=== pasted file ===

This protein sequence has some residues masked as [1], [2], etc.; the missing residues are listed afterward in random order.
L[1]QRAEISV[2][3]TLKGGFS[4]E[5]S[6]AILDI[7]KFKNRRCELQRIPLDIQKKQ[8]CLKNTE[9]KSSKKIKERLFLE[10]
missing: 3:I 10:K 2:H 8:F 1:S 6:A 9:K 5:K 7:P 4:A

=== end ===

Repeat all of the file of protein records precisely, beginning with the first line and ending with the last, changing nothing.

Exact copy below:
This protein sequence has some residues masked as [1], [2], etc.; the missing residues are listed afterward in random order.
L[1]QRAEISV[2][3]TLKGGFS[4]E[5]S[6]AILDI[7]KFKNRRCELQRIPLDIQKKQ[8]CLKNTE[9]KSSKKIKERLFLE[10]
missing: 3:I 10:K 2:H 8:F 1:S 6:A 9:K 5:K 7:P 4:A